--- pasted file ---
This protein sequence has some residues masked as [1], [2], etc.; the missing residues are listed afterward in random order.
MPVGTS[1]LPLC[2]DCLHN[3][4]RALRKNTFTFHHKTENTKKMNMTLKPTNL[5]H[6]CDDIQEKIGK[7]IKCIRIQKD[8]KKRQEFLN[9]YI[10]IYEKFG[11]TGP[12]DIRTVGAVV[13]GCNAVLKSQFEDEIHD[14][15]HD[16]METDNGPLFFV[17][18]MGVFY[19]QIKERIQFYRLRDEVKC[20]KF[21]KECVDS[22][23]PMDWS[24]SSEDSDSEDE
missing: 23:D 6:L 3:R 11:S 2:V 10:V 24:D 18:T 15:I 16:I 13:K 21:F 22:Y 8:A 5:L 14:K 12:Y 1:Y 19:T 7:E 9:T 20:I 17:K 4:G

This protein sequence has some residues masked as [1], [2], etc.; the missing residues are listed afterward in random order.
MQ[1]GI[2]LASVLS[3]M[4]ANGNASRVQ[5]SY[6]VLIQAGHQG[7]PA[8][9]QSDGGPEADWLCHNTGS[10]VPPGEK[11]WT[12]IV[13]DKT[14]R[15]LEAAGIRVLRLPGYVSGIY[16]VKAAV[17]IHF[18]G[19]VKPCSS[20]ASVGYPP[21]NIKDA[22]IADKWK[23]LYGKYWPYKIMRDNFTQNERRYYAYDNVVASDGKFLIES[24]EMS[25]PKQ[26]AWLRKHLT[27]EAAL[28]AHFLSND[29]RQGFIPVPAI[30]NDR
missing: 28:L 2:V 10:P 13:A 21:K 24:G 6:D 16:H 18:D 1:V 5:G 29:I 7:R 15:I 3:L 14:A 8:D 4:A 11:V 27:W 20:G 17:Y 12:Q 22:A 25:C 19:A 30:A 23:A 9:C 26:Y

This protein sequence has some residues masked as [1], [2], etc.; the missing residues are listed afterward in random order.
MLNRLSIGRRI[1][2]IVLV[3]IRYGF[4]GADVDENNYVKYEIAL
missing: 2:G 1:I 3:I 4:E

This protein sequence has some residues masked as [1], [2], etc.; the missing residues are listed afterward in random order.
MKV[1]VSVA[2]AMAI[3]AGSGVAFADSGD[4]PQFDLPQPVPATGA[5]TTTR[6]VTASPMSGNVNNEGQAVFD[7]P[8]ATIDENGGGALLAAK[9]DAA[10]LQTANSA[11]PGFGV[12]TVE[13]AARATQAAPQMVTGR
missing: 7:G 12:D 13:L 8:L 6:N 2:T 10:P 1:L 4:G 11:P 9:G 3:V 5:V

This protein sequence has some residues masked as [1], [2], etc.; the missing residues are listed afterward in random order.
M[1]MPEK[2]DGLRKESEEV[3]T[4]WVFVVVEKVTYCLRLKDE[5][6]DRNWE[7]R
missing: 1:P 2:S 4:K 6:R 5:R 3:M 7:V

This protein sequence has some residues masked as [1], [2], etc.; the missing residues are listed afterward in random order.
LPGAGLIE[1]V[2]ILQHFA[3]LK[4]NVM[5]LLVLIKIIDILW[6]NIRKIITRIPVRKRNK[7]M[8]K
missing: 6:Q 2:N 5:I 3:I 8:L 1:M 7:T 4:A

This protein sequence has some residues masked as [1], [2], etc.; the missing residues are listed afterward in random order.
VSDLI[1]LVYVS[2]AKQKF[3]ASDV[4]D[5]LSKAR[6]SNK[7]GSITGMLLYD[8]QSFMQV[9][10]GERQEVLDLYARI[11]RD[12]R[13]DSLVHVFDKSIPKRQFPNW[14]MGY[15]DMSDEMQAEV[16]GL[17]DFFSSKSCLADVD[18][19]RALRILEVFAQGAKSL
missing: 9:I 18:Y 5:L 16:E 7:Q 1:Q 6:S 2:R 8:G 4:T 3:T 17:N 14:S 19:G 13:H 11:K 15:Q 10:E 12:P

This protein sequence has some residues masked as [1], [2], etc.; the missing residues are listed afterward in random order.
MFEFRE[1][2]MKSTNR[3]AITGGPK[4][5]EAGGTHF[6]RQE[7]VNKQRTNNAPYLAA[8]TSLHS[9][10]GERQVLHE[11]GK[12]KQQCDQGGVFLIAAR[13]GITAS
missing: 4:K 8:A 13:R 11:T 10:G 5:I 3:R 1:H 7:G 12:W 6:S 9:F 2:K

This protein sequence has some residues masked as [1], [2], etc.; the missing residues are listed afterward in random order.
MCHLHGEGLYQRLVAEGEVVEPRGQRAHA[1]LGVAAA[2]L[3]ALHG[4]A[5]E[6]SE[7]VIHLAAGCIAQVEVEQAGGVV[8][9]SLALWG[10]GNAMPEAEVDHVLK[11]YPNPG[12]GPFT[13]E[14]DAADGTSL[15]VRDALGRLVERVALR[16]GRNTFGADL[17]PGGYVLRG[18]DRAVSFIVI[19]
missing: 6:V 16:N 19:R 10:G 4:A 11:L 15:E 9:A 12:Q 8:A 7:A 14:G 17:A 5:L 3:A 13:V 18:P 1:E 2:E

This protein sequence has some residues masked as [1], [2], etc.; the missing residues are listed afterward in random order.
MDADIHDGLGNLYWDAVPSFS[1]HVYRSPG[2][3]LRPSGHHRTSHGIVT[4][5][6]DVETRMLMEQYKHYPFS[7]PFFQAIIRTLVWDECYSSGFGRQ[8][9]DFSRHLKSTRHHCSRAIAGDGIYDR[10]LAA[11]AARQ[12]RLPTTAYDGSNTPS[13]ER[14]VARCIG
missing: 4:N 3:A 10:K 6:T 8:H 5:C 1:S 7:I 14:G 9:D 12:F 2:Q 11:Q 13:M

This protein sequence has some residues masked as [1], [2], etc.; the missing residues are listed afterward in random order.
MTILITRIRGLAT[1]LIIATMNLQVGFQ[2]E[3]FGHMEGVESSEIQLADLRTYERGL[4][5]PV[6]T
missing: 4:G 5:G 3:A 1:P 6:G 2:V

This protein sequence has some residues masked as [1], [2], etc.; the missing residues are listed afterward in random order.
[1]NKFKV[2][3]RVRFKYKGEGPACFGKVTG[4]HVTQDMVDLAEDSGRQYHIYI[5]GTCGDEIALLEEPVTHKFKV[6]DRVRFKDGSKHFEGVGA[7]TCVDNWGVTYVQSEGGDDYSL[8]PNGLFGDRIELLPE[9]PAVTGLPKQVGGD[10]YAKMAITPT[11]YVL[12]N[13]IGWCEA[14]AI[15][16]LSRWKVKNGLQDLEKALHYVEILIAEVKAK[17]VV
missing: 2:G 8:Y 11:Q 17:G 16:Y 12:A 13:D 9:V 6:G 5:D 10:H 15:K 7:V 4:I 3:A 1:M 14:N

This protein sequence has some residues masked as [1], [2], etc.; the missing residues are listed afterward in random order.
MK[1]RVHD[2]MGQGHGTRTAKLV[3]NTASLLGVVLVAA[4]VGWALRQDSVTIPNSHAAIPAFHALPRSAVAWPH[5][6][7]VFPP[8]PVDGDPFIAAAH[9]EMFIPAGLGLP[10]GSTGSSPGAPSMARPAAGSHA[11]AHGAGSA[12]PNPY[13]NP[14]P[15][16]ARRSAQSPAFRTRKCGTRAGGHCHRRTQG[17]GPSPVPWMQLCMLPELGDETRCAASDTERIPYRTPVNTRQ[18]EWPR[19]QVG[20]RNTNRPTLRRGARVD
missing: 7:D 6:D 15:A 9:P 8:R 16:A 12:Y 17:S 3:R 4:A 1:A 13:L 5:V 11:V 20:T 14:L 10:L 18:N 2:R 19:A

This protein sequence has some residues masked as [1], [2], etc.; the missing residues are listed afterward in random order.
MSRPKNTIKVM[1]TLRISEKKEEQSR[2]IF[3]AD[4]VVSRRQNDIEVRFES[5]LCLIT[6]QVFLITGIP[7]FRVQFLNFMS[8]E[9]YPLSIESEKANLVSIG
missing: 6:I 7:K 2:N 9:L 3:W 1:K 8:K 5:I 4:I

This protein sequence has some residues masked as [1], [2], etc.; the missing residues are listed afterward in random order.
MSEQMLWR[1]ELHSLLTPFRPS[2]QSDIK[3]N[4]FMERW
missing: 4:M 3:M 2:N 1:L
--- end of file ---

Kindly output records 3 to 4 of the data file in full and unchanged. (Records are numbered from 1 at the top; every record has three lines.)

This protein sequence has some residues masked as [1], [2], etc.; the missing residues are listed afterward in random order.
MLNRLSIGRRI[1][2]IVLV[3]IRYGF[4]GADVDENNYVKYEIAL
missing: 2:G 1:I 3:I 4:E

This protein sequence has some residues masked as [1], [2], etc.; the missing residues are listed afterward in random order.
MKV[1]VSVA[2]AMAI[3]AGSGVAFADSGD[4]PQFDLPQPVPATGA[5]TTTR[6]VTASPMSGNVNNEGQAVFD[7]P[8]ATIDENGGGALLAAK[9]DAA[10]LQTANSA[11]PGFGV[12]TVE[13]AARATQAAPQMVTGR
missing: 7:G 12:D 13:L 8:L 6:N 2:T 10:P 1:L 4:G 11:P 9:G 3:V 5:V